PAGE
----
Sinterklaasliedjes, or Sinterklaas songs, are sung when the children put their shoe in front of the fireplace and at the beginning of the 5th of December festivities. Most of the songs date from the 19th and early 20th century and, like the character of Zwarte Piet, some have been adapted to the changing times. Read more at DutchNews.nl
Here is what I remember: I was almost five years old when I moved to the United States. That first Christmas, and many others after that, I had to sincerely explain to my classmates that EVERYONE knew that Saint Nick didn’t have little short helpers, he had tall Piets helping him. Of course he did not bring gifts in a sleigh, he brought them from Spain on a boat every year and everyone knew that you left your shoes out for him on the 5th of December. My little heart was full of joy at the season because it had always been a family time with my Oma and all the cousins, aunts and uncles but this year we would be celebrating in a new place without my Nederlandse family. Yet my mom made it special for us. Shoes out with treats for Sinterklaas. We got little trinkets and of course a chocolate letter (from the Dutch Store in Artesia!). My warm memories of our first few Christmases here in the US will always be among my best even if I did ultimately get used to Santa and his magical reindeer.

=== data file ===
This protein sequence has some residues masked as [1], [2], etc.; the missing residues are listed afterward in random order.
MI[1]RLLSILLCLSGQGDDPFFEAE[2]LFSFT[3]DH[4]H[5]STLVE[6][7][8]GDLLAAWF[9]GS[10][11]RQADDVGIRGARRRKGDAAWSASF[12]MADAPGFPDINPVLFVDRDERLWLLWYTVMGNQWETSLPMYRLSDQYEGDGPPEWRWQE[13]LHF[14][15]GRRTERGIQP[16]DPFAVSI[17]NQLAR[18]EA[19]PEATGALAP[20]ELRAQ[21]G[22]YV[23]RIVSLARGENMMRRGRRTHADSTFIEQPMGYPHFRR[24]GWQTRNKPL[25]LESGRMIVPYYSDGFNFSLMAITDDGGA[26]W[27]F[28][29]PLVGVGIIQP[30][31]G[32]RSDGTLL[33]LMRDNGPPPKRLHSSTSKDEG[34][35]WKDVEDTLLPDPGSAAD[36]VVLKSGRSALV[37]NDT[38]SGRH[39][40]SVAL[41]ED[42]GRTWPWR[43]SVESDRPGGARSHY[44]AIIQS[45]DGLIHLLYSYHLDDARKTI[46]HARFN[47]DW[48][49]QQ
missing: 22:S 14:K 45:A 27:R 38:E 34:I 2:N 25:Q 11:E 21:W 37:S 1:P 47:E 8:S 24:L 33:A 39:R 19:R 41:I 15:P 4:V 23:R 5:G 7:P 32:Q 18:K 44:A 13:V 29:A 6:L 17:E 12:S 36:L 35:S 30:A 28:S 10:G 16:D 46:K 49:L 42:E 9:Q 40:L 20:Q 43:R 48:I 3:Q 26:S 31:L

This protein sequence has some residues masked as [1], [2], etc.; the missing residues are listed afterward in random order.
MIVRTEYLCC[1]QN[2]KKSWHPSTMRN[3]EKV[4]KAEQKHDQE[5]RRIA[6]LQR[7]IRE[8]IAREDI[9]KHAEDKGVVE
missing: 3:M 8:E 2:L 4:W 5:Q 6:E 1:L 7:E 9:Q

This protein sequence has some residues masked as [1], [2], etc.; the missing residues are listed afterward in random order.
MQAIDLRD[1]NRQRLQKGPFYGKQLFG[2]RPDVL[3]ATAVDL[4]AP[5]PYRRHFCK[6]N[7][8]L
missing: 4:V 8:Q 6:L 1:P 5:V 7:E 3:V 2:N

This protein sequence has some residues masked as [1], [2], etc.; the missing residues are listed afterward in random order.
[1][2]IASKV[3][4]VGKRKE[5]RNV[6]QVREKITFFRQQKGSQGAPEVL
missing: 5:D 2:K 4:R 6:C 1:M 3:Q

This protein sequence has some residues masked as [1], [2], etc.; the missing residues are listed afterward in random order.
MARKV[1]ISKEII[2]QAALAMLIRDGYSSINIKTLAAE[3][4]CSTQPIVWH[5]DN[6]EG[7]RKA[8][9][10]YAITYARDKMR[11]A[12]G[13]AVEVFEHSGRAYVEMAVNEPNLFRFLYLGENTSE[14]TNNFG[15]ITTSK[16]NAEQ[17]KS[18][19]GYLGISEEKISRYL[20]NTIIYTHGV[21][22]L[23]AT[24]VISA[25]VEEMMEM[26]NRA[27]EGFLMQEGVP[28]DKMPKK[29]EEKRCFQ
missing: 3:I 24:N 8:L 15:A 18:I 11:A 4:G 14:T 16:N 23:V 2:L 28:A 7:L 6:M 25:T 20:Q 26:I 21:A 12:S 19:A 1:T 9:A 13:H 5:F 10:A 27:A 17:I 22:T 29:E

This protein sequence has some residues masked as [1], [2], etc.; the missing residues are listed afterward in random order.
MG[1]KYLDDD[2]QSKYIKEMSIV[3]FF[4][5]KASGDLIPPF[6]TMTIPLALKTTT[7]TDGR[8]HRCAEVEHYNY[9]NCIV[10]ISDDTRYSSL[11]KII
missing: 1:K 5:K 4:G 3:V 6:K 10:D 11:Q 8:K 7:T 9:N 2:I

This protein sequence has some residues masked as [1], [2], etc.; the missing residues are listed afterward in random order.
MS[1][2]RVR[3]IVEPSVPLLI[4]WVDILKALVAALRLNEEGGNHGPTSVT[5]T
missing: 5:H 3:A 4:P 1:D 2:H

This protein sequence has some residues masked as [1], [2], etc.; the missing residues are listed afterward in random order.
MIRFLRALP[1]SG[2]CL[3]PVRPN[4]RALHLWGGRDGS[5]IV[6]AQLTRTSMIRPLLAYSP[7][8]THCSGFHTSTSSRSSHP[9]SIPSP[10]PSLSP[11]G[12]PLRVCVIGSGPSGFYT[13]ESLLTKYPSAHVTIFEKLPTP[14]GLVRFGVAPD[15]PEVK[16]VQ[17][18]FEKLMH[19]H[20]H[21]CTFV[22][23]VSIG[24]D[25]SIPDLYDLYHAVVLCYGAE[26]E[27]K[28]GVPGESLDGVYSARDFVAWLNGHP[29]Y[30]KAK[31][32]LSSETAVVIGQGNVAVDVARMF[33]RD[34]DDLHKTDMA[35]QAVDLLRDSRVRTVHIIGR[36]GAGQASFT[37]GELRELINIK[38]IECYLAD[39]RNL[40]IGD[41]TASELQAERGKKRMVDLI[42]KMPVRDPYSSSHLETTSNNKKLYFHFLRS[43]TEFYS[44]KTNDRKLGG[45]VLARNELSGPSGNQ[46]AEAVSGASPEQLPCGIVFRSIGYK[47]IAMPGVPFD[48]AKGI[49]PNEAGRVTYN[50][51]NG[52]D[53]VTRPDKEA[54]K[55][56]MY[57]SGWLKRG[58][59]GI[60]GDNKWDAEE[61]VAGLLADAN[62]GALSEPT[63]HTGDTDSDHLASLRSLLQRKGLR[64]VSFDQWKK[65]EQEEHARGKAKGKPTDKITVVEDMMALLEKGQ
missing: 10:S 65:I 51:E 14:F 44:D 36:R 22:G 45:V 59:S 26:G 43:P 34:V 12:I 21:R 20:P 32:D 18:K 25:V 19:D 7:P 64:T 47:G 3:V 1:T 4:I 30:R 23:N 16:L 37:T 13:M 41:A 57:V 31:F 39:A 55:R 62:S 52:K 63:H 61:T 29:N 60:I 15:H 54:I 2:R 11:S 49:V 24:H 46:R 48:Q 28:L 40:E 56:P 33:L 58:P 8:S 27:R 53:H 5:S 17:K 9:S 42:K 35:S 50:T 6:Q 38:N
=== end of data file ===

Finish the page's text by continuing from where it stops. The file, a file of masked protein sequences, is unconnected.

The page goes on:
~ Patricia Teunisse
Tonight is Sinterklaas eve in the Netherlands, an evening that brings back happy memories of the childhood years spent in Holland. This was the evening when I put out my shoes near the hearth with great anticipation. We would pull a name from the pile of slips on the table and then write a poem to the person whose names we picked. I’d fill my shoes with goodies for Sinterklaas and a carrot for his horse with the hopes that Sinterklaas, (who moved from house to house on the rooftops riding his beautiful white horse) would leave a gift for me. The next morning, I’d find a game, a book, and a big thick letter “P” made of chocolate! Unlike in the U.S., my childhood Christmases were not about gifts. The fun, anticipation and gift giving was on St. Nicholas Day, December 6th.